How to Print Multiple Arguments in Python?

Python is one of the most widely used programming languages due to its powerful dynamic functionalities and ease of writing codes. It is great for beginners as well to start their programming journey. One very popular start code or beginner code is to understand and implement printing ‘Hello world’ in our console. In python, we use a print() statement to achieve the same.

print("Hello World!!!")

In this article, we will try to understand the print() module and learn how to print multiple arguments in Python. When we try to display anything in the console or window, there are often situations where we need to print different types of variables or multiple arguments to justify the output. An argument is basically a value passed within a function when called. These individual variables or data sets are assigned to the parameter defined in the function.

For example,


def demo(name,post):
    print("I am "+ name+" and I am a "+post)
demo("RDM", "Technical Writer")


I am RDM and I am a Technical Writer

In the above method calling it with a single argument or no arguments is an error, as the method has a fixed number of arguments. Likewise, there are methods we can define with a variable number of arguments. Going ahead, we will try to understand printing multiple arguments. Remember print function is a String output so our focus is to achieve strings inside print statements.

Method 1: print() using multiple arguments

Using a simple print() function we can pass the multiple arguments and print the same. In the code below we will also see how we can easily assign an initial value to the arguments.


def funInitial(name,course="DSA"):
    print("Hello, "+name+". You have been enrolled in "+course)


Hello, RDM. You have been enrolled in DSA
Hello, RDM. You have been enrolled in DEVOPS

So, as we can easily understand from the above code, the function takes in two arguments, one of them is already assigned a default value. We may pass one or two arguments on our choice and it gives us the output accordingly. We have used a simple print statement to print both the arguments.

Method 2: Using the f-Strings

After Python 3.6 we have a powerful update on formatted string literals or f-Strings. f-Strings help us to concisely format strings, including any variable, expression and other data types. They allow us to embed arguments or data types in { } braces.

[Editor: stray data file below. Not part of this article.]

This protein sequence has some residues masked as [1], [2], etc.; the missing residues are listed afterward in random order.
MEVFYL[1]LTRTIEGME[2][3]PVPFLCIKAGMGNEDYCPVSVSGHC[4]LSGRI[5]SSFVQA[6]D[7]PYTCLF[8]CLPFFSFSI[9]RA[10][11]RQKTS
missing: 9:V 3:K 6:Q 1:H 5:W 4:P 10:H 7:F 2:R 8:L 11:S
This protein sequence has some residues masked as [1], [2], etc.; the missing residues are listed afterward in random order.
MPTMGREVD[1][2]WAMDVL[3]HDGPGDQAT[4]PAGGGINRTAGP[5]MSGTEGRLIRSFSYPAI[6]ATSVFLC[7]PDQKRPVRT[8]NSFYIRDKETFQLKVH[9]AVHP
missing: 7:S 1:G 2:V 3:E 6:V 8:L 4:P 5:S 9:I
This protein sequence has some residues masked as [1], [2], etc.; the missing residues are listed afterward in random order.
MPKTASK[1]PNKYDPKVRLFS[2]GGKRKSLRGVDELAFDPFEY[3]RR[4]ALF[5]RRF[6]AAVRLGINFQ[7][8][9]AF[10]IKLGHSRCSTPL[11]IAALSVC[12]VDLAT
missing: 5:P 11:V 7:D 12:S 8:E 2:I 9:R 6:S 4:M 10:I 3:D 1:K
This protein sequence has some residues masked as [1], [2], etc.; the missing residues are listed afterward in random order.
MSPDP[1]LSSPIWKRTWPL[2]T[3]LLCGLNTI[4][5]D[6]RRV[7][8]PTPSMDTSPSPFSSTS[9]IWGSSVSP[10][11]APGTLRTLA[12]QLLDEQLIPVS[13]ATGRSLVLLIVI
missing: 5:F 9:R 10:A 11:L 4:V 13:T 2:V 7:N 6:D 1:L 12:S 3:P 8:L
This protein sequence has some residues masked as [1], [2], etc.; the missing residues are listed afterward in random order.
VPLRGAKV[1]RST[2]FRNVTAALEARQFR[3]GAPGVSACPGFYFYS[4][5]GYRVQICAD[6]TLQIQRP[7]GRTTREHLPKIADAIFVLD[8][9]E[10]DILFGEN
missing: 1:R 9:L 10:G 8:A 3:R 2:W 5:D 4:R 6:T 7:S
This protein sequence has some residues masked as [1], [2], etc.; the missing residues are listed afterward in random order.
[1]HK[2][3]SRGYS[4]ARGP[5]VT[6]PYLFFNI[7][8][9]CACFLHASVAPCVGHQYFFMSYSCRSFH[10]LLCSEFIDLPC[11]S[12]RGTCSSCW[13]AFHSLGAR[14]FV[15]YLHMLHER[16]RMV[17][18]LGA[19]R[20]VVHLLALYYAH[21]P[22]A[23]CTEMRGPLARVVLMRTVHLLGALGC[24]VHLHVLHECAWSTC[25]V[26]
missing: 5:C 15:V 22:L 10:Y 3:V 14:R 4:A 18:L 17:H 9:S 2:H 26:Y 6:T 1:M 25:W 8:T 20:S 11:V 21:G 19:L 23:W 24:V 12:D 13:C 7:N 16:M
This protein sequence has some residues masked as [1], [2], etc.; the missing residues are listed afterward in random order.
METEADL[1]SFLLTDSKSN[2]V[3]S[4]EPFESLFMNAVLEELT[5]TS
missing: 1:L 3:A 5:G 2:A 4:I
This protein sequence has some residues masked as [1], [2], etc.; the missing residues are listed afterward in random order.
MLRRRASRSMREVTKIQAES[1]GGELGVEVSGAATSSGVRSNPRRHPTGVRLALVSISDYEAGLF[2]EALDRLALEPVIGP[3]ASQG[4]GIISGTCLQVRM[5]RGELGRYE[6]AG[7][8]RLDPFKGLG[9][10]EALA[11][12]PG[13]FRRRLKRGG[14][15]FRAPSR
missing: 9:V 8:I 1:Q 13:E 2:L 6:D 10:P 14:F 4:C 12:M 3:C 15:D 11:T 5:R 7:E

Let’s look into the code part.


def funInitial(name,course):
    print(f"Hello, {name}. You have been enrolled in {course[0]}. The course timeline is for {course[1]} months.")


Hello, RDM. You have been enrolled in FSD. The course timeline is for 9 months.

Above we can see a very concise but powerful implementation of formatted strings. The function takes variable arguments in the form of a tuple of strings and how easily we can use it inside f-Strings and print the entire statement as necessary.

Method 3: Using the .format() method

We have a .format() function available in print function which helps us print multiple arguments. The function replaces { } placeholders with the arguments in sequence. This gives us a proper output as desired. Let’s try it in our code.


def funInitial(name,course):
    print("Hello, {}. You have been enrolled in {}. The course timeline is for {} months.".format(name,course[0],course[1]))


Hello, RDM. You have been enrolled in FSD. The course timeline is for 9 months.

Method 4: String Concatenation

As we know python displays string literal through print statement. We can easily convert any non string argument to String type. This is called explicit type casting. The ‘+’ operator helps us concat strings.


def funInitial(num,bool):
    print("We are trying to print a number "+ str(num) + " and also a boolean " + str(bool))


We are trying to print a number 7 and also a boolean True

See how we have printed multiple arguments just by typecasting them to strings and then concatenating them using the ‘+’ operator. Though, sometimes it can be a hefty task for long statements but is widely used in most scenarios.

Method 5: Pass the arguments as a Dictionary

Another way to print multiple arguments can be by passing the arguments as a Dictionary in the print statement. The %(key)s operator helps us use the keys to represent the value in the dictionary. Let’s understand through the code.


def funInitial(name, years):
    print("Hello, %(n)s, you have been enrolled in a %(y)s-year programme." % {'n': name, 'y': years})
funInitial("RDM", 2)


Hello, RDM, you have been enrolled in a 2-year programme.

The %()s acts as a string reference to the dictionary input and the keys can be used inside the brackets to specify which value to insert. This way of implementation is useful in many scenarios especially with a large dataset.

Method 6: Using *args and **kwargs

The simplest way to pass a variable number of arguments into a function is to use *args. The passed argument is not stored inside any variable. **kwargs on the other hand accepts variable no. of arguments but each argument has a name assigned to the same. Seems confusing, let us understand through our code.


def funInitial(*args):
    for each in args:
def funFinal(**kwargs):
    for key, value in kwargs.items():
        print(key, value)
funInitial("Hello", "Learner1")
funFinal(name="Learner1", age=24)


name Learner1
age 24


Through this article, we have tried to explore the print statement to display multiple arguments in python. There are several ways to print multiple arguments in python. We have discussed the best possible ways. Choosing the right method you can implement and enhance the readability and clarity of the text output in the console.

Updated on: 29-Aug-2023


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